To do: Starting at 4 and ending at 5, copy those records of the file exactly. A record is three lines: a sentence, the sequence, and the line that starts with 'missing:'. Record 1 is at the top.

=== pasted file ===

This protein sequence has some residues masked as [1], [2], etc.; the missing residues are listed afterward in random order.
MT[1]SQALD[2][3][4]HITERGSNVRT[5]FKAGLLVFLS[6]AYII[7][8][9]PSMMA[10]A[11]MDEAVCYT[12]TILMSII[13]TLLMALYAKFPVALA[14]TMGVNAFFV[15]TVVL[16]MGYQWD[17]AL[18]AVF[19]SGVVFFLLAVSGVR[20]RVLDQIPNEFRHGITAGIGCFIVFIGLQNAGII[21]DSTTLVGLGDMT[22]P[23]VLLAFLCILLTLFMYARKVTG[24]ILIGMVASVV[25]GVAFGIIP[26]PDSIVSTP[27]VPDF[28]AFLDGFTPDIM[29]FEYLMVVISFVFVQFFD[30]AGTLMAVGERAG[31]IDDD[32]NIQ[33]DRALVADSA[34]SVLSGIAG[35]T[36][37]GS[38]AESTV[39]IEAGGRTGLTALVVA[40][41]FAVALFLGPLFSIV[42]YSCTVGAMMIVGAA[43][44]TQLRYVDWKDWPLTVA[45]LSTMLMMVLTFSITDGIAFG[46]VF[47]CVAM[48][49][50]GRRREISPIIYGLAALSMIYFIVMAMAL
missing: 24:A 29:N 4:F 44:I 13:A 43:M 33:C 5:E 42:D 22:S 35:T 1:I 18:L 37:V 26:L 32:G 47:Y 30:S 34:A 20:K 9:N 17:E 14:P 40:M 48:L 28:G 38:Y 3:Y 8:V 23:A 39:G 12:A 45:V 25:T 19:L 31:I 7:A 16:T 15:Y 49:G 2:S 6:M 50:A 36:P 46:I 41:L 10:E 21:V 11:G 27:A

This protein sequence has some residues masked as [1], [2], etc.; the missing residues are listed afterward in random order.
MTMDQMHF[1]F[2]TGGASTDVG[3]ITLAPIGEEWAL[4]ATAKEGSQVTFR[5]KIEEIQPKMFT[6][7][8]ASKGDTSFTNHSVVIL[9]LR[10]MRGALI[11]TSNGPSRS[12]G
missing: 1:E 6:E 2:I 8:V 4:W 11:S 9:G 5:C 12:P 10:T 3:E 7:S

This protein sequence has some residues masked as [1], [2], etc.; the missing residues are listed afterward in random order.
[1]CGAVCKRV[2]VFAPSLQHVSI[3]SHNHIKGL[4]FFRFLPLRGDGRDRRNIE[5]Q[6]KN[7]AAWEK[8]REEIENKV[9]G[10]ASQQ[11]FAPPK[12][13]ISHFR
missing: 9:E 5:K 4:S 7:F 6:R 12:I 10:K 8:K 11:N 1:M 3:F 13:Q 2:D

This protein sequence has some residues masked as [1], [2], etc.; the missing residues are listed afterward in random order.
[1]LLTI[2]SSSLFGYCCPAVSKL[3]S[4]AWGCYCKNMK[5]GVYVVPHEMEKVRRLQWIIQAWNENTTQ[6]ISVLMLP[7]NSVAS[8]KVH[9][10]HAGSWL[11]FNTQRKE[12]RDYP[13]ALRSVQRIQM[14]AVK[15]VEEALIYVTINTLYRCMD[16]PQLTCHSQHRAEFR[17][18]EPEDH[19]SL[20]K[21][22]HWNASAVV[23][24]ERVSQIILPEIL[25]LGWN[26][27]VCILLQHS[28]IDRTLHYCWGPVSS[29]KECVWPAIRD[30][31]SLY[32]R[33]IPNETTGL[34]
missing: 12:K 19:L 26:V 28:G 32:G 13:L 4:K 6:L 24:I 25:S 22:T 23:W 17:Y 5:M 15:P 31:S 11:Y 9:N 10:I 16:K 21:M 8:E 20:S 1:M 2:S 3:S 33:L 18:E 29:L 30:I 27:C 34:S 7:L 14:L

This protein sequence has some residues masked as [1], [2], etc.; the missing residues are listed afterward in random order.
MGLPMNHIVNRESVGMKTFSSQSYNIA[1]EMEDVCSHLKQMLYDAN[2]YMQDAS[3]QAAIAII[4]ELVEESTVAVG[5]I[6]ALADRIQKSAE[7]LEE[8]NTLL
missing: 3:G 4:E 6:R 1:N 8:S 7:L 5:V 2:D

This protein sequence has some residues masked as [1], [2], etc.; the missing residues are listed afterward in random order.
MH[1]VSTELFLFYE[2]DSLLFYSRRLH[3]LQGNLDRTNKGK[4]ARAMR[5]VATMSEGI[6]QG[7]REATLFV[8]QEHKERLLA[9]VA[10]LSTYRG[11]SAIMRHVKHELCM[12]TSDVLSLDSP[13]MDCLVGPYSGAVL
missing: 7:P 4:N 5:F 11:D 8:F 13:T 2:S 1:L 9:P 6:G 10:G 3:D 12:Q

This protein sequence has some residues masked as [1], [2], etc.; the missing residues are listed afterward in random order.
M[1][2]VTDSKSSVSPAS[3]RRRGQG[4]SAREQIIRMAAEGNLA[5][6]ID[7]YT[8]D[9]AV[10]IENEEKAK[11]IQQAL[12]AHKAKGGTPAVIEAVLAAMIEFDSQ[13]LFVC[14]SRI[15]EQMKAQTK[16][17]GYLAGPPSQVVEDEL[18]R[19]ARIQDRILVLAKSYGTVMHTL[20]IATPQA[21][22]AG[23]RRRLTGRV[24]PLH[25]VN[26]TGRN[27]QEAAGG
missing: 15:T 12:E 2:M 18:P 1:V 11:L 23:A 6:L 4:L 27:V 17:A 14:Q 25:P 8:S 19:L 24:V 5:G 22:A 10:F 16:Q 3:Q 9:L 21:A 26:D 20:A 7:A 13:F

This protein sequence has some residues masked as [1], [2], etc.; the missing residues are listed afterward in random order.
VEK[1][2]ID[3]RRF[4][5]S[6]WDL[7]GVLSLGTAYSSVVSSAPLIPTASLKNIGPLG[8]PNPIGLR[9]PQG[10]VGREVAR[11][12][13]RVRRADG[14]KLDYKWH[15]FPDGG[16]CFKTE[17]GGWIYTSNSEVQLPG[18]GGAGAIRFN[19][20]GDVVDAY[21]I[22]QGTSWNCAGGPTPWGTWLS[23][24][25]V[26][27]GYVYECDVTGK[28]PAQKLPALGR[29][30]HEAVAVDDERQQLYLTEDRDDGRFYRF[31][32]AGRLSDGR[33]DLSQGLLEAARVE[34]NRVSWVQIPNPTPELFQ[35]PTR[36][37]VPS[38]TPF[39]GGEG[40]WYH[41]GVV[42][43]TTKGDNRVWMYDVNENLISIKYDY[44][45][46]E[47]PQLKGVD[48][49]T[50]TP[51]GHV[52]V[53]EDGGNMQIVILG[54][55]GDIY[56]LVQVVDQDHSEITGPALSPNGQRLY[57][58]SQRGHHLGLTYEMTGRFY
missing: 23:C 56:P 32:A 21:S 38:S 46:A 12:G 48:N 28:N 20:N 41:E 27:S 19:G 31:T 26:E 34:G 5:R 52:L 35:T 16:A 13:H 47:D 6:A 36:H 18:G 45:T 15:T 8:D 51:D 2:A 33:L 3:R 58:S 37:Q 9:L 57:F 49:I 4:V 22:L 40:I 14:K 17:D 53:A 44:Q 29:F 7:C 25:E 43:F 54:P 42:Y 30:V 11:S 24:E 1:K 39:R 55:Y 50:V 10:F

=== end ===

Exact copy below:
This protein sequence has some residues masked as [1], [2], etc.; the missing residues are listed afterward in random order.
[1]LLTI[2]SSSLFGYCCPAVSKL[3]S[4]AWGCYCKNMK[5]GVYVVPHEMEKVRRLQWIIQAWNENTTQ[6]ISVLMLP[7]NSVAS[8]KVH[9][10]HAGSWL[11]FNTQRKE[12]RDYP[13]ALRSVQRIQM[14]AVK[15]VEEALIYVTINTLYRCMD[16]PQLTCHSQHRAEFR[17][18]EPEDH[19]SL[20]K[21][22]HWNASAVV[23][24]ERVSQIILPEIL[25]LGWN[26][27]VCILLQHS[28]IDRTLHYCWGPVSS[29]KECVWPAIRD[30][31]SLY[32]R[33]IPNETTGL[34]
missing: 12:K 19:L 26:V 28:G 32:G 13:L 4:K 6:L 24:I 25:S 22:T 23:W 17:Y 5:M 15:P 31:S 11:Y 9:N 10:I 16:K 21:M 8:E 20:S 1:M 2:S 3:S 33:L 18:E 29:L 30:I 27:C 34:S 7:L 14:L

This protein sequence has some residues masked as [1], [2], etc.; the missing residues are listed afterward in random order.
MGLPMNHIVNRESVGMKTFSSQSYNIA[1]EMEDVCSHLKQMLYDAN[2]YMQDAS[3]QAAIAII[4]ELVEESTVAVG[5]I[6]ALADRIQKSAE[7]LEE[8]NTLL
missing: 3:G 4:E 6:R 1:N 8:S 7:L 5:V 2:D